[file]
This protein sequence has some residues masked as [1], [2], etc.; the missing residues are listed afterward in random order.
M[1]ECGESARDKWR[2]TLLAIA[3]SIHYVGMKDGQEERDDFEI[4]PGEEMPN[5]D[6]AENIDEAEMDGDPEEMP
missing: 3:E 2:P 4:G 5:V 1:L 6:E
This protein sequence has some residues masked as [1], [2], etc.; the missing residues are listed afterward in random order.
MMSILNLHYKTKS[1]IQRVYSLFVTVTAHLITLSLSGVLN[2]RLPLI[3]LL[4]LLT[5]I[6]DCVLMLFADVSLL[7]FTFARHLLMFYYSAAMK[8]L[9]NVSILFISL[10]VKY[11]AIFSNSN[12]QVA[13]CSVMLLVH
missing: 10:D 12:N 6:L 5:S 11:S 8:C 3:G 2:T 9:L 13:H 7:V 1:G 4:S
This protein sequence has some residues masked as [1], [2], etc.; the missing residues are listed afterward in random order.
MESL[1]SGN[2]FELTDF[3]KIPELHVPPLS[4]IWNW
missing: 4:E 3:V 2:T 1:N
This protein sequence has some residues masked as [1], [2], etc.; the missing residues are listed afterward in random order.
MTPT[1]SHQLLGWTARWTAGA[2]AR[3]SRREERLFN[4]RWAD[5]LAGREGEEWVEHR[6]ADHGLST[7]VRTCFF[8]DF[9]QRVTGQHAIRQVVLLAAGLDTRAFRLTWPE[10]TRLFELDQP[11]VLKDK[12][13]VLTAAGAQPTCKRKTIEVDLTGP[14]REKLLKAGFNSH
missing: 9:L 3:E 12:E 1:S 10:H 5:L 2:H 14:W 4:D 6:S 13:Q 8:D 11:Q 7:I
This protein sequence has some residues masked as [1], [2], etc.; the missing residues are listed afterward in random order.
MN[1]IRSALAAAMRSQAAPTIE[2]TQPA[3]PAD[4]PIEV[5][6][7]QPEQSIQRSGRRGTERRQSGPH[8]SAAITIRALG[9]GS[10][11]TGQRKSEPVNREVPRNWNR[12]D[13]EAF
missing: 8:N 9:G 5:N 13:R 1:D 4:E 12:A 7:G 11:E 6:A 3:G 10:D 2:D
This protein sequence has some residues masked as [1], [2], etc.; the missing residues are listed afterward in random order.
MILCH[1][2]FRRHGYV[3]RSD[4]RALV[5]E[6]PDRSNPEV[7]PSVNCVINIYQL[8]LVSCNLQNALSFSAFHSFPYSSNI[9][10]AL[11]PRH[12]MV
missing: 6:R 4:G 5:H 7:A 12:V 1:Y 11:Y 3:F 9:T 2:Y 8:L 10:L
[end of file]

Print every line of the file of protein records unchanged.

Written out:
This protein sequence has some residues masked as [1], [2], etc.; the missing residues are listed afterward in random order.
M[1]ECGESARDKWR[2]TLLAIA[3]SIHYVGMKDGQEERDDFEI[4]PGEEMPN[5]D[6]AENIDEAEMDGDPEEMP
missing: 3:E 2:P 4:G 5:V 1:L 6:E
This protein sequence has some residues masked as [1], [2], etc.; the missing residues are listed afterward in random order.
MMSILNLHYKTKS[1]IQRVYSLFVTVTAHLITLSLSGVLN[2]RLPLI[3]LL[4]LLT[5]I[6]DCVLMLFADVSLL[7]FTFARHLLMFYYSAAMK[8]L[9]NVSILFISL[10]VKY[11]AIFSNSN[12]QVA[13]CSVMLLVH
missing: 10:D 12:N 6:L 5:S 11:S 8:C 3:G 2:T 9:L 13:H 7:V 1:G 4:S
This protein sequence has some residues masked as [1], [2], etc.; the missing residues are listed afterward in random order.
MESL[1]SGN[2]FELTDF[3]KIPELHVPPLS[4]IWNW
missing: 4:E 3:V 2:T 1:N
This protein sequence has some residues masked as [1], [2], etc.; the missing residues are listed afterward in random order.
MTPT[1]SHQLLGWTARWTAGA[2]AR[3]SRREERLFN[4]RWAD[5]LAGREGEEWVEHR[6]ADHGLST[7]VRTCFF[8]DF[9]QRVTGQHAIRQVVLLAAGLDTRAFRLTWPE[10]TRLFELDQP[11]VLKDK[12][13]VLTAAGAQPTCKRKTIEVDLTGP[14]REKLLKAGFNSH
missing: 9:L 3:E 12:E 1:S 10:H 5:L 2:H 14:W 4:D 6:S 13:Q 8:D 11:Q 7:I
This protein sequence has some residues masked as [1], [2], etc.; the missing residues are listed afterward in random order.
MN[1]IRSALAAAMRSQAAPTIE[2]TQPA[3]PAD[4]PIEV[5][6][7]QPEQSIQRSGRRGTERRQSGPH[8]SAAITIRALG[9]GS[10][11]TGQRKSEPVNREVPRNWNR[12]D[13]EAF
missing: 8:N 9:G 5:N 13:R 1:D 4:E 12:A 7:G 11:E 6:A 3:G 10:D 2:D
This protein sequence has some residues masked as [1], [2], etc.; the missing residues are listed afterward in random order.
MILCH[1][2]FRRHGYV[3]RSD[4]RALV[5]E[6]PDRSNPEV[7]PSVNCVINIYQL[8]LVSCNLQNALSFSAFHSFPYSSNI[9][10]AL[11]PRH[12]MV
missing: 6:R 4:G 5:H 7:A 12:V 1:Y 11:Y 3:F 9:T 2:Y 8:L 10:L